Ever since the BJP announced the candidature of Suvendu Adhikari, one of its chief ministerial aspirants, against Trinamool Congress supremo Mamata Banerjee in Nandigram, the intensity of the already-surcharged West Bengal election has jumped up several notches.
For both the leaders, the upcoming battle could be a decisive turning point in their political careers.
Nandigram holds special significance for Banerjee, the Chief Minister of West Bengal.
“Nandigram is always very lucky for me… It is also very close to my heart. I have an emotional attachment with the people here. Considering this emotional-connect, I wish to contest the upcoming election from here,” she had announced at a rally in the constituency’s Tekhali on January 18.
It was in this dusty hamlet in East Midnapore district, Banerjee had found her defining moment 14 years ago when she led a peasant movement against a chemical hub the erstwhile Left Front government wanted to set up.
The movement, along with a similar resistance she led against land acquisition for a Tata factory in Singur, built her image as a political leader of the proletariat, a trait hitherto associated in the state with the communist politicians.
It was this image articulated by her party’s slogan of “Maa, Mati, Manush” (Mother, Motherland and People) that subsequently brought her TMC to power in 2011, ending a 34-year Left rule in the state.
During the Nandigram land movement, Adhikari played a crucial role in mass mobilisation as a trusted lieutenant of the TMC supremo.
This time Adhikari is in her rival camp. As one of the most high-profile state leaders of the BJP, he has launched an aggressive campaign against his former mentor.
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By deciding to contest from Nandigram, Banerjee threw a direct challenge to Adhikari in his home turf (Adhikari won the seat last time), leaving him with little option but to take up the gauntlet.
It is a calculated risk she has taken entirely banking on her personal popularity, which is still very high and the presence of about 25 per cent Muslim votes.
Adhikari’s defection to the BJP has weakened the party’s organisational base in East Midnapore and adjoining districts. Since the TMC’s ascent to power in 2011, the Adhikari family ruled the roost, completely dominating the party’s functioning in the area.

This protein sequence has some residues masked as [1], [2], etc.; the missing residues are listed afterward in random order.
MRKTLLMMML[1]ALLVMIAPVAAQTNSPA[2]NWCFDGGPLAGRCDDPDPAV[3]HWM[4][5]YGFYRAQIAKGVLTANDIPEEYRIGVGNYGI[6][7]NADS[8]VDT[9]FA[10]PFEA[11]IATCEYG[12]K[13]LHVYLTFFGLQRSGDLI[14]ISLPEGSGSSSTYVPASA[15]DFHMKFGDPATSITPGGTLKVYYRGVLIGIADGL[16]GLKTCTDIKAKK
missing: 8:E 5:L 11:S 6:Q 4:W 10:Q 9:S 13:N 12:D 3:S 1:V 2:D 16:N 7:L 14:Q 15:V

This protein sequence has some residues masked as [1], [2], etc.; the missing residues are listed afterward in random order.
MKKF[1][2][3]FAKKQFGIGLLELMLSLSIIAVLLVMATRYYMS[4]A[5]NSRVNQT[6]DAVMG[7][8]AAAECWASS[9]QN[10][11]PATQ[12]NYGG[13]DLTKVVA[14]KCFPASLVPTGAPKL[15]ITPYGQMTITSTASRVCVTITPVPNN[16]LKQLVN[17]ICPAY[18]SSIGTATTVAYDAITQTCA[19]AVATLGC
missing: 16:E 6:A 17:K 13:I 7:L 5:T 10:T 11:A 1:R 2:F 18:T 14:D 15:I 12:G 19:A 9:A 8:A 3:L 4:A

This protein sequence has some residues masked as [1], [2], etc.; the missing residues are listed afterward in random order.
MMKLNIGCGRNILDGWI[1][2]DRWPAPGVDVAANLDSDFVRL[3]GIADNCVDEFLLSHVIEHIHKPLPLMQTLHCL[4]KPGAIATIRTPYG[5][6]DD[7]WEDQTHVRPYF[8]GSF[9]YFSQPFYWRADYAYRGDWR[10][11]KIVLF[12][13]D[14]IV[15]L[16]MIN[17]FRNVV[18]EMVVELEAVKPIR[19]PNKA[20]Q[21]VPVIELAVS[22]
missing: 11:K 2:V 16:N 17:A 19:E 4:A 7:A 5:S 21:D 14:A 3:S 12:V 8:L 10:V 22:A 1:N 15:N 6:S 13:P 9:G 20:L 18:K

Suvendu held multiple lucrative portfolios in Banerjee’s government while two other members of his family — father Sisir Adhikari and brother Dibyendu Adhikari — are Members of the Parliament.
The family turning estrange naturally has created a vacuum in the area, which was once a TMC citadel.
To regain the lost ground, she has wagered on herself. If she wins, it will reinforce her image of being a pro-poor leader and a fighter, who can deliver even when chips are down.
A defeat, on the other hand, can deal a severe blow to her credibility as one of the most popular ever mass leaders of the state. Since her electoral debut in 1984, Banerjee has not lost a single election.
The stakes are equally high for Adhikari. A win against Banerjee would automatically make him a front-runner for the post of chief minister in the event of BJP forming a government. In case the BJP wins in Nandigram, in all likelihood it will also form the government.
However, a defeat can push him down the leadership ladder and even send him to political oblivion.
Former IAS officer and BJP leader Paresh Chandra Das likened the upcoming electoral contest in Nandigram with the Battle of Waterloo, without hazarding a guess as to who will be the Napoleon.
TMC spokesperson Deb Tudu said the people of Nandigram would not vote for a “betrayer.”
The TMC’s campaign against Adhikari is built up around the “betrayer” narrative. He is referred by the TMC leaders as Mir Jafar, the general who betrayed Nawab of Bengal Siraj ud-Daulah during the Battle of Plassey in 1757 and paved the way for British rule in India.
Similarly, in the TMC narrative, Adhikari betrayed Banerjee to make way for “outsiders” to rule Bengal.
Adhikari and his party’s campaign is centred on the alleged nepotism in the TMC and the polarisation plank.
Adhikari’s claim at a rally attended by Narendra Modi in Kolkata on Sunday that Bengal would turn Kashmir if the TMC returned to power was part of that polarisation strategy.
In this battle, the X-factor will be the joint front of the Left parties, the Congress and the Indian Secular Front (ISF) of cleric-cum-politician Abbas Siddiqui.
“We will give a candidate against Mamta in Nandigram,” Siddiqui had said recently. If the ISF fields a candidate against Banerjee, it would likely to cut TMC’s Muslim votes as well as help the BJP in polarising electorates.
The BJP is already trying to raise the bogey of ‘minorityism’ by targeting Siddiqui.
To the TMC’s relief, however, sources in the Left Front indicated that the CPI (M) would give nomination in Nandigram, ostensibly after being pressed by the left-leaning intellectuals not to put up an ISF candidate there.